It’s interesting that the denunciations uttered by Ortiz in February came in the wake of A-Rod’s much more exaggerated fall from grace. It was not specifically a swipe at the heavily flawed Yankee star and we have to assume a nice guy like Big Papi would never do such a nasty thing to a lodge brother. Doubtless it was just a coincidence.

But it is further interesting that when Rodriguez was pressed to comment on the problems of Ortiz, he would only say, “David is my good friend and I will have no more comment on that.” Is it possible that we have A-Rod -- the much despised -- taking a higher road than the beloved Papi chose when the shoe was on the other foot? If so, that’s more tough stuff for the disconcerted Nation to have to swallow.

Manny Ramirez presents no such dilemmas. Hereabout he’s already been written off as an ingrate and cur for so cleverly engineering his messy departure last summer, a disloyalty to the colors being the ultimate offense. Thus the worst about Manny is only too eagerly believed, even relished.

He couldn’t care less. One’s respect for Manny’s shrewdness grows in step with disdain. It needs to be admitted that he is one sly cat. Stunning was his reaction to the latest thunderbolt when he declared, “There will be no impact on either of us.” What remarkable arrogance! Moreover, he is right, however painfully. He knows they can’t touch him. He has nothing but contempt for the process. The fact that he is now, arguably, the game’s number one cheat having been twice nailed for major indiscretions seems mainly to amuse him. Mr. Ramirez hasn’t gotten near enough credit for the depths of his cynicism.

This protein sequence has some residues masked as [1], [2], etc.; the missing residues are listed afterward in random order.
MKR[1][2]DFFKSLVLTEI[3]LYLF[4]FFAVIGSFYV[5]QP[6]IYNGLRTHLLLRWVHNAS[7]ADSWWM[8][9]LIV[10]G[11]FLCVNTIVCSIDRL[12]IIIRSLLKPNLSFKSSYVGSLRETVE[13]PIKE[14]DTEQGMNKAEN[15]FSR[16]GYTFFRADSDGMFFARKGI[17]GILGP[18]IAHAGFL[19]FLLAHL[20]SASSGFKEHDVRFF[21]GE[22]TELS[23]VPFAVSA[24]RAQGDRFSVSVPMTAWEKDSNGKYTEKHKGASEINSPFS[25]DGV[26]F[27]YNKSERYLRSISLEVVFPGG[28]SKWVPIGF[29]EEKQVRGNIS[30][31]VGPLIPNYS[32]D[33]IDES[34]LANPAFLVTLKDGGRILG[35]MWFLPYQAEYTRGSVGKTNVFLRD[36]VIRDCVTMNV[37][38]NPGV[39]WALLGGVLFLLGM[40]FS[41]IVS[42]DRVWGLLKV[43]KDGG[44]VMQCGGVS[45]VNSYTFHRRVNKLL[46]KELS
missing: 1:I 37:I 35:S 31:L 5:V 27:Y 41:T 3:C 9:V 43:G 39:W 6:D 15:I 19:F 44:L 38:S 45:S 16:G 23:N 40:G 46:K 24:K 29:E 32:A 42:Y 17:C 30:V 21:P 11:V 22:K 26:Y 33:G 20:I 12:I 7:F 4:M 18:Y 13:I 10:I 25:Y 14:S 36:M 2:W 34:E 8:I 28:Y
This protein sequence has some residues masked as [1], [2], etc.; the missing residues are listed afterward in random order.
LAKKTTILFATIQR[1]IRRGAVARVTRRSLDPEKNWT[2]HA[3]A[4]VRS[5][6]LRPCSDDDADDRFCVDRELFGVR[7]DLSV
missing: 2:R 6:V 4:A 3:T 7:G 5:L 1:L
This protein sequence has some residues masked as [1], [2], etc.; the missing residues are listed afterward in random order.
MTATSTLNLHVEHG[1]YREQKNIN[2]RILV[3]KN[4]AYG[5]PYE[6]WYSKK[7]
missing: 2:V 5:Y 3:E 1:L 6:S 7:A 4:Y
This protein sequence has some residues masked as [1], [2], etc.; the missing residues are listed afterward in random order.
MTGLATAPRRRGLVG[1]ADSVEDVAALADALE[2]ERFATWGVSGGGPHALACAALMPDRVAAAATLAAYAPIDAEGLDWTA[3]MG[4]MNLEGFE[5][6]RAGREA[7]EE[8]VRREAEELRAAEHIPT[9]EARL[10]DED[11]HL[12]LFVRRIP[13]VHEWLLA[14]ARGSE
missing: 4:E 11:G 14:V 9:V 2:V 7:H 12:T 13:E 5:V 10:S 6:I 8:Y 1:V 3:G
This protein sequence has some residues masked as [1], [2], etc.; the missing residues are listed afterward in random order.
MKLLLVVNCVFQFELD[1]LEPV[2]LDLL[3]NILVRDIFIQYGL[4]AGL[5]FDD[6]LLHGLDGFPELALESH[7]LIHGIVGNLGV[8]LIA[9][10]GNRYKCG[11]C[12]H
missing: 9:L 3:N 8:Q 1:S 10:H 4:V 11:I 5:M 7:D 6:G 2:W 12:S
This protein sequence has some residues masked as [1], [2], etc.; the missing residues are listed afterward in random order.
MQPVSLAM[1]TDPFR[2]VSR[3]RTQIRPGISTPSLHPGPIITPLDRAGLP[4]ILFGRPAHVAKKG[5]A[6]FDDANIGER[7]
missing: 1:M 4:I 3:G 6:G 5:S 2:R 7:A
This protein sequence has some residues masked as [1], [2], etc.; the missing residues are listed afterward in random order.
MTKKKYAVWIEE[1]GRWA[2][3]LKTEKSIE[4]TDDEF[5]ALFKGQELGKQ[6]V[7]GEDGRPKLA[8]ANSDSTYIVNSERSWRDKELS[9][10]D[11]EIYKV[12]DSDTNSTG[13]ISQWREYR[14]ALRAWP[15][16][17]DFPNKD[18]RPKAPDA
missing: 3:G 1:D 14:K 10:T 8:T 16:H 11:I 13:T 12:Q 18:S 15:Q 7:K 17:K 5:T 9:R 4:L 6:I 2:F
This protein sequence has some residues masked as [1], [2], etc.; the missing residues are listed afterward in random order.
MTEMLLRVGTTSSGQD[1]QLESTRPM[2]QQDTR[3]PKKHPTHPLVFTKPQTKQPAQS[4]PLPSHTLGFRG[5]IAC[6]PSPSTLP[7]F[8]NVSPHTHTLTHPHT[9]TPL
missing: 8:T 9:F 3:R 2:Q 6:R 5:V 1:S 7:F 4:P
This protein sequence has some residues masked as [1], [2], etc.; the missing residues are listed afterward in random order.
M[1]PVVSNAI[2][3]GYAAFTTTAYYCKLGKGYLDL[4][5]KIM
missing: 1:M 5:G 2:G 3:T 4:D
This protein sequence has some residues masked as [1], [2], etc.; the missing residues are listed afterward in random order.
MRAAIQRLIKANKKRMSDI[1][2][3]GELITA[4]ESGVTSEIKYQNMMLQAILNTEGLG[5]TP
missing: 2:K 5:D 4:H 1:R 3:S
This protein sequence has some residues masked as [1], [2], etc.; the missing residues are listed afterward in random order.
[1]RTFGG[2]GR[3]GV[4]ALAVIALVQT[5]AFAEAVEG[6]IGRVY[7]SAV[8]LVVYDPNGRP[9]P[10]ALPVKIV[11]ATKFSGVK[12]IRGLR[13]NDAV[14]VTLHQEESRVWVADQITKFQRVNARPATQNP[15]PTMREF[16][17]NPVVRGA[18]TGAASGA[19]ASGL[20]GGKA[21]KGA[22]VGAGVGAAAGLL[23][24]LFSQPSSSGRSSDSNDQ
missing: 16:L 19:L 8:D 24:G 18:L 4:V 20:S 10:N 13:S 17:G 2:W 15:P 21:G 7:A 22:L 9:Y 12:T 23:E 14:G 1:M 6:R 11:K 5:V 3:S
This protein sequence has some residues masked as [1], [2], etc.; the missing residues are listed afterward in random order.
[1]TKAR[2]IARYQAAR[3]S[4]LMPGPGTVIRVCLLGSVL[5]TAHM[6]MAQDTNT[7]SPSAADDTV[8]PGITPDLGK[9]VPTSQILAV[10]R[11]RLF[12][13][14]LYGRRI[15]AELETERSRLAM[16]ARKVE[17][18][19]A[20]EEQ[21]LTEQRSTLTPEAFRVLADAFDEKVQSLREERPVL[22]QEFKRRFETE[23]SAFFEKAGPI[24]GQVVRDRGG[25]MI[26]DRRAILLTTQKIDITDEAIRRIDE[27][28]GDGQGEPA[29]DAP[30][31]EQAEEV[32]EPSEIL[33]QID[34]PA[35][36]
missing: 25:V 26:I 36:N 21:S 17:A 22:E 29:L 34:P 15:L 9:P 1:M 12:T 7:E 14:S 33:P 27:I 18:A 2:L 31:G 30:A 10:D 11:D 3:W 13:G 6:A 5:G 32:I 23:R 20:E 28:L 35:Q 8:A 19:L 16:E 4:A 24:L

And if he was cheating in ’03 and was still cheating this year why should we assume he wasn’t cheating in between when he was leading the Town Team to those two championships? Without Ramirez they would have won nothing and the region would still be wailing about some dumb curse. Manny may be long gone. But he remains Boston’s problem. They are polishing that asterisk, even as we speak.

So much about this endless tale of woe is alternately perplexing and infuriating and its most important elements have less to do with baseball than far more important matters. The battle in the courts is serious and has the potential for historical impact as it moves quite probably in the direction of the Supreme Court.